NEW DELHI: The Delhi High Court has asked senior advocates to be more empathetic to junior advocates by providing them sufficient stipend in order to help the young lawyers to lead a more dignified life.
"This court also makes an appeal to seniors in this profession to ensure that the stipend that is paid to their juniors is enough for their juniors to evade the financial stress that accompanies this profession and allows them to lead a more dignified life. We further appeal to them to be more mindful of the financial background of their juniors and employ a more empathetic approach towards the same, considering the virtuosity of this profession," a bench of Chief Justice Satish Chandra Sharma and Justice Subramonium Prasad said.
The court, however, rejected a PIL by Pankaj Kumar, 29-year-old young advocate, for a direction to the Bar Council of India to issue a notification granting a minimum stipend for a sum of Rs 5,000 to all the young advocates for the initial three years of their practice.
It was contended that many junior advocates are not paid anything by their seniors owing to which they are unable to concentrate on the profession.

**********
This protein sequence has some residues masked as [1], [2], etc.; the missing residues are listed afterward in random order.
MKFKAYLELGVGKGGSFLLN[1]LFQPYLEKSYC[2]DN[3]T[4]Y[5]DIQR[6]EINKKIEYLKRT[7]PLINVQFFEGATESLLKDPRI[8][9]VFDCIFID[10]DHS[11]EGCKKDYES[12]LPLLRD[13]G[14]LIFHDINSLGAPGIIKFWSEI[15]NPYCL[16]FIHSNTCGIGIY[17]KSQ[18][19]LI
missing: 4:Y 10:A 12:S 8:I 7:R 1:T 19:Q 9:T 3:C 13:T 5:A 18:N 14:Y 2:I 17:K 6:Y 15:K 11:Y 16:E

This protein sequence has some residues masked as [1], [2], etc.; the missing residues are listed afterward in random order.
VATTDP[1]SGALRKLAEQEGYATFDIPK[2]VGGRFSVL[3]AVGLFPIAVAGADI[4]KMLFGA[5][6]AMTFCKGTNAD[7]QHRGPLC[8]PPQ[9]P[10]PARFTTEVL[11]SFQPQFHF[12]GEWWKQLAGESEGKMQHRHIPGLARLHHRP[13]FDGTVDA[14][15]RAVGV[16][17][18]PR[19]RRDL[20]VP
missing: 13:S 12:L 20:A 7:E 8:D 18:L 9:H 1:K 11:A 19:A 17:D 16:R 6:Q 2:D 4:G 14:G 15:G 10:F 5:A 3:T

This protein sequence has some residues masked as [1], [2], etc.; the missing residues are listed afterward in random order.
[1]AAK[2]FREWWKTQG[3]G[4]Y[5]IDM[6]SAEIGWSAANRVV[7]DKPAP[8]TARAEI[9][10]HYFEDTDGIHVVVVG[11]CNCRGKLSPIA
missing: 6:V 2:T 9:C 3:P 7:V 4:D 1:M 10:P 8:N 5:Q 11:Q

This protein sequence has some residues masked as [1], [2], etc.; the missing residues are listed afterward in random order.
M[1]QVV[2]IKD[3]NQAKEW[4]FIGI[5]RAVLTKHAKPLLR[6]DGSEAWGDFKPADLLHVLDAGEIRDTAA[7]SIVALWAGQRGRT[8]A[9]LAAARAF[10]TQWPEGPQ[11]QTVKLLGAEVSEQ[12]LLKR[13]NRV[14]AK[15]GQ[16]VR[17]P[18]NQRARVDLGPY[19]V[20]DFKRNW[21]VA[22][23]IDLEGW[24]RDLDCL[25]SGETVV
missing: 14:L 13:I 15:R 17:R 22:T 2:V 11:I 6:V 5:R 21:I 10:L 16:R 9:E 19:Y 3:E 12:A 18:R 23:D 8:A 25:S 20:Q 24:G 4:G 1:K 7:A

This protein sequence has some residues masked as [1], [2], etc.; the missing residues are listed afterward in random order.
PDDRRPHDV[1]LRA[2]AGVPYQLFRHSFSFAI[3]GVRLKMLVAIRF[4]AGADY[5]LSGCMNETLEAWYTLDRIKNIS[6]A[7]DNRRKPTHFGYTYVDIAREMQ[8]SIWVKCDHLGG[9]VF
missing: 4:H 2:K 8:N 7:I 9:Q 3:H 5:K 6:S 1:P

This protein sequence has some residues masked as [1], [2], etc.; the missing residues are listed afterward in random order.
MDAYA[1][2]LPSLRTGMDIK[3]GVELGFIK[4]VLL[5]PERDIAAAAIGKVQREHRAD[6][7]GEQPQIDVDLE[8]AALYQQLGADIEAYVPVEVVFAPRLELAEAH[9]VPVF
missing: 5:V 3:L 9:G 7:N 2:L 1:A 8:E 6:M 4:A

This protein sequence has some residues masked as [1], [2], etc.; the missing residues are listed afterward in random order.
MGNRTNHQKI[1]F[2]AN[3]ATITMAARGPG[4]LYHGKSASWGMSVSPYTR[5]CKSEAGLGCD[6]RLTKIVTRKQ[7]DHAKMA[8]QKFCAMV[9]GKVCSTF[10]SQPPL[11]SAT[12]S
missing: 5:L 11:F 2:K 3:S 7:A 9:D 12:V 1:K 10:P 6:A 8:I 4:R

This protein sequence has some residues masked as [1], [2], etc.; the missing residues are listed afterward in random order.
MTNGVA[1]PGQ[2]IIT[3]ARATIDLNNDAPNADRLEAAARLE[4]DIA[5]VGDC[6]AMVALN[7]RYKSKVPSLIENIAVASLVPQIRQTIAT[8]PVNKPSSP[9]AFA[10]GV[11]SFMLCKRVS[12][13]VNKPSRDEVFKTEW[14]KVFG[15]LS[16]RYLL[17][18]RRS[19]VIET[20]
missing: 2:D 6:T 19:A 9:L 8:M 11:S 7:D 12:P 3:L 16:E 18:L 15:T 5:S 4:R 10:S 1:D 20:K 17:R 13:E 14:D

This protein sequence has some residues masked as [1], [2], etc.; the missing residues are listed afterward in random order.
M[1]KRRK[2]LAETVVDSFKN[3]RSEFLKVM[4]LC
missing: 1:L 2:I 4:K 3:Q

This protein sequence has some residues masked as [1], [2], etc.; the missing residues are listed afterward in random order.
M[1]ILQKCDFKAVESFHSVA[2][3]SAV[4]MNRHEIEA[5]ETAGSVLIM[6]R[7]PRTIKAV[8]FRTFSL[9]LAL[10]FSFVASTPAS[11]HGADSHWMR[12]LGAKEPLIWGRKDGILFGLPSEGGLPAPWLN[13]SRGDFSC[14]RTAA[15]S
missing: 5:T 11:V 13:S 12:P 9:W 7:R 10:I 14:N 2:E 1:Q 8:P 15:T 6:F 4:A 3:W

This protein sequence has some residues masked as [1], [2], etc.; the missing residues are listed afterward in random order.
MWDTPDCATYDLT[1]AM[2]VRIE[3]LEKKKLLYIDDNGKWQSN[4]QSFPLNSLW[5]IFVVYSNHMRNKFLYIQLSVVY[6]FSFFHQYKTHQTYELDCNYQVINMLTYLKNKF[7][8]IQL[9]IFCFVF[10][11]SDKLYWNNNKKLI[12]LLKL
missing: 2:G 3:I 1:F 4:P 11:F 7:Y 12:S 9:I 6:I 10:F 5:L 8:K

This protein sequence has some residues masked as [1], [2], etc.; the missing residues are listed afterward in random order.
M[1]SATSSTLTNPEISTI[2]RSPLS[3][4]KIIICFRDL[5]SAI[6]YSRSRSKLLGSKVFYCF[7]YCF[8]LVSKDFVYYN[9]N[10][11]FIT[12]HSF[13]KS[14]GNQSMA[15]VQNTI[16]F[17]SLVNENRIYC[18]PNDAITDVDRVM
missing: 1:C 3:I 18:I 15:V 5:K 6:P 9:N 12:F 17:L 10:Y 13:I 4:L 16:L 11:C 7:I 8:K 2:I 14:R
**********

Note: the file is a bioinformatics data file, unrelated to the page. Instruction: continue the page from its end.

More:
The petitioner also cited a survey conducted by Vidhi Centre for Legal Policy demonstrating that more than 79% of the advocates across seven High Courts with less than two years of legal practice at the Bar are earning less than Rs.10,000 per month.
Among other grounds, the petitioner relied upon the decision of the Kerala government wherein sanction was accorded to pay a monthly stipend of a sum of Rs 5,000 per month to junior lawyers of a specified category, payable out of the Welfare Fund created under Kerala Advocates’ Welfare Fund Act, 1980.
The court agreed that it was indeed a sorry state of affairs that many of the youngsters, joining the legal profession, either do not get paid by their seniors or the salaries that are paid to them are so meagre that it barely covers the cost of living in a metropolitan city.
The bench, however, said this Court while exercising its writ jurisdiction, cannot single out the legal profession alone and hold that only young advocates have the right to claim a stipend.
"It is well settled that a writ can lie only for the enforcement of the right established by law and Article 21 of the Constitution cannot be stretched to encompass in itself a right of an advocate to claim a monthly stipend from Bar Associations," the bench said.
It is for the Bar Councils to make provisions to provide some kind of financial assistance so that the young advocates, who are the future of this noble profession, are able to sustain themselves. Other than making an earnest appeal to the Bar Council of Delhi and the Bar Council of India make provisions for providing stipends to the young advocates, who have recently enrolled themselves in the profession, so that they can overcome the financial stress in the initial years of practice, this court cannot pass a writ of mandamus directing them to mandatorily provide stipends to the young advocates, the bench said.